Wednesday, August 1, 2007

Old brains, new ideas

Category: History of neuroscienceNeuroscience

Posted on: July 16, 2007 9:22 PM, by Mo

The French anatomist, anthropologist, and surgeon Pierre Paul Broca (1824-1880, left) is best remembered for his descriptions of two patients who had lost the ability to speak after sustaining damage to the left frontal lobe of the brain. Broca's observations of these patients, and the conclusions he reached after his post-mortem examinations, would lead to major advances in the understanding of the brain, and laid the foundations for modern neuropsychology.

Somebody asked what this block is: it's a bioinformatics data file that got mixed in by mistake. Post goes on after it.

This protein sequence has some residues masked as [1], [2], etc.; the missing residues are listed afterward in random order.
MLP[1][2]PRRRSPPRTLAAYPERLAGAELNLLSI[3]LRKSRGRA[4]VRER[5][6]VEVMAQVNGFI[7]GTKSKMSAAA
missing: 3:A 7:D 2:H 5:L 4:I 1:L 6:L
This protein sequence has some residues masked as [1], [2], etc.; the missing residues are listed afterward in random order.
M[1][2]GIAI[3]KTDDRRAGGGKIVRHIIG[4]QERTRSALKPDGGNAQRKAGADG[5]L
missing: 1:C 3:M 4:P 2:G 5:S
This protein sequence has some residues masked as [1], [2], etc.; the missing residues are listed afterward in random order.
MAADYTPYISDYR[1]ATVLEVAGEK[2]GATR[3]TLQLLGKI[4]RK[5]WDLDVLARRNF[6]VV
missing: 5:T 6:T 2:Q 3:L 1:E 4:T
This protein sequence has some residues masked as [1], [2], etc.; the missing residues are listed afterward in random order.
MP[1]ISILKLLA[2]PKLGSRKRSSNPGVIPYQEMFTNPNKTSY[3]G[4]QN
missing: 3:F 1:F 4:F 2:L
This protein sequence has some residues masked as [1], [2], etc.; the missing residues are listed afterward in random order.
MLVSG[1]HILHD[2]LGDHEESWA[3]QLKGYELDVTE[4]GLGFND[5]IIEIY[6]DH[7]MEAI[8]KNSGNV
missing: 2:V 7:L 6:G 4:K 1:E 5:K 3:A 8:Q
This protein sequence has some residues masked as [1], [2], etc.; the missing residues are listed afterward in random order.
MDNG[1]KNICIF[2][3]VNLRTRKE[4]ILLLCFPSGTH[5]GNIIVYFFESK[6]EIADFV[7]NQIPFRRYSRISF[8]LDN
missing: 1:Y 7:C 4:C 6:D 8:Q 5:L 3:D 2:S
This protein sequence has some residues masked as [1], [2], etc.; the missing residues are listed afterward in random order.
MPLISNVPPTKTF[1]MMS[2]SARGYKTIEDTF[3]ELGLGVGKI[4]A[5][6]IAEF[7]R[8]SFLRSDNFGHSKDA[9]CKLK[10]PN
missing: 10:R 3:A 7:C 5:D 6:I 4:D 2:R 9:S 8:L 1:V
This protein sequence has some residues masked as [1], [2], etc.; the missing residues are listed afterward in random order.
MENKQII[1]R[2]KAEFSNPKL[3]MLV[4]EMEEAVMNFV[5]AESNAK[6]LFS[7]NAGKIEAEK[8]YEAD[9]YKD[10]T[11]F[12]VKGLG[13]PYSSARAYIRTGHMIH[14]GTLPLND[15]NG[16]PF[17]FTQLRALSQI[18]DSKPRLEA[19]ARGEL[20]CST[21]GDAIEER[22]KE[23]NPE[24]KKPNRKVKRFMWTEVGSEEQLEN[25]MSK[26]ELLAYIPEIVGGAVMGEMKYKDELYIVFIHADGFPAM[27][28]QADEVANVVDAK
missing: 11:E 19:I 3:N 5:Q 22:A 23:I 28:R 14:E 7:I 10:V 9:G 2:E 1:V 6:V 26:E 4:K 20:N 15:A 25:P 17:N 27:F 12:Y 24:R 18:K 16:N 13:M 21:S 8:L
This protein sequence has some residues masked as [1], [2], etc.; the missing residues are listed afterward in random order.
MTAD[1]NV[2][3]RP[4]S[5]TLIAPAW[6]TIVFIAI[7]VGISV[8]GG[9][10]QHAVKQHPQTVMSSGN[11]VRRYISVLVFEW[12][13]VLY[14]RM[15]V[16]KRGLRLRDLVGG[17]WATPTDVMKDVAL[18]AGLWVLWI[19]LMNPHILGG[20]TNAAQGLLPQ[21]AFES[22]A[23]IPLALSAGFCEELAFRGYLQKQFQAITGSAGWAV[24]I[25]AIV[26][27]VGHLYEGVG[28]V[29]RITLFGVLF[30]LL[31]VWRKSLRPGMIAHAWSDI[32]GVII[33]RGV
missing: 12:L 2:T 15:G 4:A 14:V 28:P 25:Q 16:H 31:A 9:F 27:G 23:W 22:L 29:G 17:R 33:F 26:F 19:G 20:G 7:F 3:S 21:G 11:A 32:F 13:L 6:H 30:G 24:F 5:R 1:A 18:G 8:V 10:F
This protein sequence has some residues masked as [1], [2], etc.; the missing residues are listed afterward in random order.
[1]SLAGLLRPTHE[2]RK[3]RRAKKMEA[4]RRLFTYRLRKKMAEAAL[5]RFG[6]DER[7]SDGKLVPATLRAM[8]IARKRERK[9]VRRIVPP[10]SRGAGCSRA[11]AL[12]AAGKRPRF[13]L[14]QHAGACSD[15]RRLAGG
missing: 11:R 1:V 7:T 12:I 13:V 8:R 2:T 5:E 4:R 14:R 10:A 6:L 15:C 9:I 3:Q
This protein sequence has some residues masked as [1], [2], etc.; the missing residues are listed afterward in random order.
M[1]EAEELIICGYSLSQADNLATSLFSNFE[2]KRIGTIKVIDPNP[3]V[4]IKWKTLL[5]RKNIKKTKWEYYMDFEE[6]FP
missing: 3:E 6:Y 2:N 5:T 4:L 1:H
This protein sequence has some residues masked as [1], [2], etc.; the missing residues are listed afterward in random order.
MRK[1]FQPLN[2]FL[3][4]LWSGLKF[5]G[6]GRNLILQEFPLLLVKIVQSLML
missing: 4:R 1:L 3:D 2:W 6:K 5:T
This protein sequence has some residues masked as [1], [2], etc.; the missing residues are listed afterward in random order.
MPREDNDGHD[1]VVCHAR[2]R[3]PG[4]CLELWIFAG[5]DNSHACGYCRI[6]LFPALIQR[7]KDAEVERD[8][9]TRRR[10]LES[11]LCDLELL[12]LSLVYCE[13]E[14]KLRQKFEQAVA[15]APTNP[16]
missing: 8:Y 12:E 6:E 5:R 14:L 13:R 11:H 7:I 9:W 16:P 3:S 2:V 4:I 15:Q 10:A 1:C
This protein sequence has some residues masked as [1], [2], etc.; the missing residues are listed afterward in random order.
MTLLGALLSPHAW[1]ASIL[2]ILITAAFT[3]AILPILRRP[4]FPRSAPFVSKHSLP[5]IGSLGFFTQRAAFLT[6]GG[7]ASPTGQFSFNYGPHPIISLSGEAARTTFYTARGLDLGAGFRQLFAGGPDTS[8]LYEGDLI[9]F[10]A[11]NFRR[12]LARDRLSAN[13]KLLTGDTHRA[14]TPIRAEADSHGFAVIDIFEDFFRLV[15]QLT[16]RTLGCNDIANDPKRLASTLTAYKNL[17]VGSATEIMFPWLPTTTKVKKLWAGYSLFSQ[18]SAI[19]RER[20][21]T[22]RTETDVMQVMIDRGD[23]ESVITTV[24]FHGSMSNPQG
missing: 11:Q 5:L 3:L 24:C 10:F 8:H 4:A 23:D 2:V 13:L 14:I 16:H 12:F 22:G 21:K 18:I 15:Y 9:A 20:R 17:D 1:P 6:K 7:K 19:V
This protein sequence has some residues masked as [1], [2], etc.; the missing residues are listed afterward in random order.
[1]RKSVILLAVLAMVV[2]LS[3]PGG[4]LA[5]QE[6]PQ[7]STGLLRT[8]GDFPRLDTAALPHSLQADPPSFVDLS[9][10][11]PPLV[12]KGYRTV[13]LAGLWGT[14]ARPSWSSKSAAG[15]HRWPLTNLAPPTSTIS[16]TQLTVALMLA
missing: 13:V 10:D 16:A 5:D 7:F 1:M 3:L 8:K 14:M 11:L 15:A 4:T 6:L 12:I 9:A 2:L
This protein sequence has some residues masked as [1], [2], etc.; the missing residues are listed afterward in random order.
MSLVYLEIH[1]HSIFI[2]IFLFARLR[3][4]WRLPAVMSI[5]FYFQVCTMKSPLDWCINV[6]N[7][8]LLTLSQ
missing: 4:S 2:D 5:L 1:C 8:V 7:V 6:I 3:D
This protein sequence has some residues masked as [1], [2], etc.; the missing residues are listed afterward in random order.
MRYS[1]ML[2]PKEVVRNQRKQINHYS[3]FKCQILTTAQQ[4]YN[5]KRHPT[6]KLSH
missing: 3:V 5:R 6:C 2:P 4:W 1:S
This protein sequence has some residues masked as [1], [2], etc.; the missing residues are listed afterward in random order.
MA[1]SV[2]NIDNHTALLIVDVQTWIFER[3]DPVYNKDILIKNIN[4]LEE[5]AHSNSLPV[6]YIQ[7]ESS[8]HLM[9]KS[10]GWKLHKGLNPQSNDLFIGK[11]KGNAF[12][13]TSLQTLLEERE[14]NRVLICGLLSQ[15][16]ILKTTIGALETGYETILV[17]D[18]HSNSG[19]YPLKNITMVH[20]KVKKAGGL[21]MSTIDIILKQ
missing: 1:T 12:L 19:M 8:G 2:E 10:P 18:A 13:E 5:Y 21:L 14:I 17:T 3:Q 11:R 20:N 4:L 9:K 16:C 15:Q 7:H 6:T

In 1859, Broca founded the Societe d'Anthropologie de Paris. Two years later, several heated debates had arisen there: one was about the relationship between brain size, race and intelligence, and the other about the localization of cerebral function. In the latter, one of the main proponents of the localization theory was Franz Joseph Gall (1758-1828), the founder of phrenology. Gall and others believed that the faculty of articulate speech resided in the anterior lobes of the brain, but most members of the scientific community were cautious; some argued that Phineas Gage provided strong evidence against the theory that speech was localized to the anterior lobes. Gage, a railroad worker, had suffered severe frontal lobe damage in 1848 when a tamping iron was propelled through his skull, but had retained his ability to speak after the injury.